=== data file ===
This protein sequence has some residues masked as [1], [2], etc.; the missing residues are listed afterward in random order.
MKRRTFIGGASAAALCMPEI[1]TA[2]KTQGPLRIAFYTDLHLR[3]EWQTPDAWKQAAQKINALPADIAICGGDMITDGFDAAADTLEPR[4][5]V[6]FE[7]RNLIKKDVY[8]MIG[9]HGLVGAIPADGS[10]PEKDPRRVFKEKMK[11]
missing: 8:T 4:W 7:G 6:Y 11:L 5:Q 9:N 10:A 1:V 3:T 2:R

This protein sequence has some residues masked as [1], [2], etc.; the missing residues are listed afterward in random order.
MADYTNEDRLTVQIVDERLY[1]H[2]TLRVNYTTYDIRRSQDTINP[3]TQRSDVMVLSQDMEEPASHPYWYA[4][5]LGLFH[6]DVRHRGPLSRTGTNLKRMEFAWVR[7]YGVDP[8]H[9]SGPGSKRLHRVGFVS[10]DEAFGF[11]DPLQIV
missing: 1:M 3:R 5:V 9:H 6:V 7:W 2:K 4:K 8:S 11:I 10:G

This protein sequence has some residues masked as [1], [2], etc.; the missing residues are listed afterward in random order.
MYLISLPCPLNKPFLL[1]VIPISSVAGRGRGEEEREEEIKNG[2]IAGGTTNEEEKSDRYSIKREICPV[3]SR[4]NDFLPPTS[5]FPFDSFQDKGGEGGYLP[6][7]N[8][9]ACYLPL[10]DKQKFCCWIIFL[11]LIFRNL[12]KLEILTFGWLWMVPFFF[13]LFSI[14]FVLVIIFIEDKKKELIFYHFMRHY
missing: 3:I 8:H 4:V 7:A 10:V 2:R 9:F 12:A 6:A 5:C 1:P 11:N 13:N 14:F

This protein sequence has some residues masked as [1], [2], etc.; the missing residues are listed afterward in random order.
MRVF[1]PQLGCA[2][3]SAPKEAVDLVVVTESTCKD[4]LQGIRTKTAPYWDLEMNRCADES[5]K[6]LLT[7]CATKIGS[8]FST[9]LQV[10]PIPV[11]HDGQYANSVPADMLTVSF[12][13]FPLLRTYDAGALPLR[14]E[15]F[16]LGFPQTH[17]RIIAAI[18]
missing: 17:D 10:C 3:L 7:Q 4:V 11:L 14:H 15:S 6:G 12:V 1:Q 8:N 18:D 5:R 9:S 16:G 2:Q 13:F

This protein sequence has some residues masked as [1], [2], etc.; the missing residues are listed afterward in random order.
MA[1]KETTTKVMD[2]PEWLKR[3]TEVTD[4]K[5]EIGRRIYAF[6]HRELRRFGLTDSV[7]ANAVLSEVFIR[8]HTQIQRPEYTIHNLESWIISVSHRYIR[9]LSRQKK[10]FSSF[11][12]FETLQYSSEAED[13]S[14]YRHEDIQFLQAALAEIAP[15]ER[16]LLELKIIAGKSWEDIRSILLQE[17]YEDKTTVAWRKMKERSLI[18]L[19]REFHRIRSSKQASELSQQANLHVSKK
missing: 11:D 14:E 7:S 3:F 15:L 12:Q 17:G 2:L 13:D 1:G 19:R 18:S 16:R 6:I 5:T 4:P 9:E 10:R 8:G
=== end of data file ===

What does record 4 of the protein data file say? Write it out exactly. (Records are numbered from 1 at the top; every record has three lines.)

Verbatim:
This protein sequence has some residues masked as [1], [2], etc.; the missing residues are listed afterward in random order.
MRVF[1]PQLGCA[2][3]SAPKEAVDLVVVTESTCKD[4]LQGIRTKTAPYWDLEMNRCADES[5]K[6]LLT[7]CATKIGS[8]FST[9]LQV[10]PIPV[11]HDGQYANSVPADMLTVSF[12][13]FPLLRTYDAGALPLR[14]E[15]F[16]LGFPQTH[17]RIIAAI[18]
missing: 17:D 10:C 3:L 7:Q 4:V 11:L 14:H 15:S 6:G 12:V 1:Q 8:N 18:D 5:R 9:S 16:G 2:Q 13:F